News

Milano residents asked for input on post office fate

Hours cutback, closing listed among options
By MIKE BROWN
Reporter Editor

Milano postal customers are being asked for their opinions on the future of the community’s post office, specifically whether they would be willing to accept reduced office hours or closing it for good.

Surveys are showing up in mailboxes listing four options for the Milano facility.

Three of the four options would start the procedure rolling to close the Milano Post Office, retaining home delivery and offering postal services through other means.

The fourth, which is proving to be the most popular among communities in similar situations, is to cut back window hours from eight to four daily.

A meeting for Milano postal patrons to answer questions about the survey is set for 12-noon Tuesday, Oct. 16, at the Cameron Chamber of Commerce, 102 East First Street.

ZIP CODE—“ What we’re finding in similar situations (to Milano) is that customers don’t object to cutting back on window hours so long as they get to keep their post office open and retain their zip code,” Sam Bolen, U. S. Postal Service spokesman, told The Reporter.

That’s the first option on the survey, cutting weekday hours by half while retaining Saturday window service.

Here are the other three:

• Close the post office and provide “roadside” services (stamps, money orders and some others) through rural carriers or “alternate access points.”

• Close the post office and find a suitable alternative location for retail transactions at a local business, which would contract with the post office.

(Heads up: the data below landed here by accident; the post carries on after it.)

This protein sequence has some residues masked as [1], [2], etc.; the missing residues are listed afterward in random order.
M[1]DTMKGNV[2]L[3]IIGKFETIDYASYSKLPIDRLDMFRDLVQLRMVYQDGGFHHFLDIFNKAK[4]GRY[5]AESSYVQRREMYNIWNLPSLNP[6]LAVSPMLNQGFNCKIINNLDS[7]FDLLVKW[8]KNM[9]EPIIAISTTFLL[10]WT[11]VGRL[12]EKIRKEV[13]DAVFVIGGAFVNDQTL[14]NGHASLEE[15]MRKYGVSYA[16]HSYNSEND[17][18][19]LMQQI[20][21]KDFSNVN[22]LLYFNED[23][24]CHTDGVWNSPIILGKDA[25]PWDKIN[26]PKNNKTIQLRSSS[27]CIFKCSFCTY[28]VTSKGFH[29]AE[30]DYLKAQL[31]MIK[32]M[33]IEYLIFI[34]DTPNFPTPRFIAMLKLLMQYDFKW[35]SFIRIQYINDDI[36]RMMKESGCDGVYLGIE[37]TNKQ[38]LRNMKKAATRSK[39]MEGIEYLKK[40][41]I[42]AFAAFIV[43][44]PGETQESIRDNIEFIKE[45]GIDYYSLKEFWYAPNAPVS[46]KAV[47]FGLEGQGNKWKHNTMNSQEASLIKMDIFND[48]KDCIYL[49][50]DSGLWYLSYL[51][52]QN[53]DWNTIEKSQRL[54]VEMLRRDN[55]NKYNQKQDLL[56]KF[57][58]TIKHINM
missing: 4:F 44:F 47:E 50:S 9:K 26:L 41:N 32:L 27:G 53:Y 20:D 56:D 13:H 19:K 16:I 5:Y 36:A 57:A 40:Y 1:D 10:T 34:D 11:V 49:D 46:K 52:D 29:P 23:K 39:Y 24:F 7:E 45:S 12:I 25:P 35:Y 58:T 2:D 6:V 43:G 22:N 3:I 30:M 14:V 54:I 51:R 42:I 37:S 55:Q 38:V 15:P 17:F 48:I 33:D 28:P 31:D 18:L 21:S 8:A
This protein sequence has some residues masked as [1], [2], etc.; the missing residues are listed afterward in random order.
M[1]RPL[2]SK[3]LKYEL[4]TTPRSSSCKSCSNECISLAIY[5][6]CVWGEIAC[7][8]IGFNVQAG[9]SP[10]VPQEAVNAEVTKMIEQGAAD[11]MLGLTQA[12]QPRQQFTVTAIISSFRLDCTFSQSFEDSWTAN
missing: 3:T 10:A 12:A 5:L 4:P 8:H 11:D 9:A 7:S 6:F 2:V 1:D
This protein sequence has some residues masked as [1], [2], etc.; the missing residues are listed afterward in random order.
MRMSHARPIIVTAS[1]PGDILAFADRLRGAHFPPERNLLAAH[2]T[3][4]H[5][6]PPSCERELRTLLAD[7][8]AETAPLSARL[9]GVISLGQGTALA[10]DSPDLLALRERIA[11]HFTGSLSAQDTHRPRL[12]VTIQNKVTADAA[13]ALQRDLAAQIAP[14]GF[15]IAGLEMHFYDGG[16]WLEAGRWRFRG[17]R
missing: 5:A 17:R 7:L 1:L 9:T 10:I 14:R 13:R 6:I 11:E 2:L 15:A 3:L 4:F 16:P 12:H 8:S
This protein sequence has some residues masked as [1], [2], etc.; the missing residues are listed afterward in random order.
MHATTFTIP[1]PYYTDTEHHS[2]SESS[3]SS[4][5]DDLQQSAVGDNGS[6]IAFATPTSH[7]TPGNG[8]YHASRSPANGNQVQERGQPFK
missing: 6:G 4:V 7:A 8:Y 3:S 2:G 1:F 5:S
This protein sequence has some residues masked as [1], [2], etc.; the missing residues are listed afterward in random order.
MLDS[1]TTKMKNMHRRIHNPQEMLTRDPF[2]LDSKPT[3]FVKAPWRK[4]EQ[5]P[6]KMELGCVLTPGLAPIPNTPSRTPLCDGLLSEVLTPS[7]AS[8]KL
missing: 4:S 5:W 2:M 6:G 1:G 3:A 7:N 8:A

• Close the post office and relocate postal box services through a nearby post office (Milano is approximately eight miles from Rockdale and 12 from Cameron).

‘POST’ PLAN—The survey is an outgrowth of the post office’s initial plans last year to close over 3,700 locations nationwide and close or consolidate 230 mail processing centers, faced with rapidly plummeting use in the instant communications era.

Those plans met widespread opposition and were replaced by the “POST Plan,” which is referenced in the cover letter Milano postal patrons are receiving with the survey.

Under the POST Plan, 13,900 of the nation’s smallest post offices are to be cut to part-time, a move the USPS said will slice a $1.2-billion expense to $700,000.

Postmaster General Patrick Donahoe said by 2016, the USPS wants to reduce its operating costs by $22.5 billion and reduce its 545,000 work force by an additional 120,000 by the end of 2015.

Over the past five years the USPS has reduced its work force by more than 110,000.

CHANGES—Bolen said even some of the scenarios floated in the alternatives to close smaller post offices are already in evidence.

“You can buy stamps at many more places than post offices now,” he noted. “And about 90 percent of the window business at smaller post offices is in stamps.”

Many customers still express a preference for rental boxes, he said.

Although survey results will be known prior to the public meeting Oct. 16, a final decision on the Milano Post Office won’t be made until afterwards, the USPS said.

OTHERS—The fol lowing Milam County post offices are also targeted for weekday office hour cutbacks:

• Gause, 8 to 4 hours.

• Buckholts, 8 to 4 hours.

• Davilla, 8 to 2 hours.

• Burlington, 4 to 2 hours.


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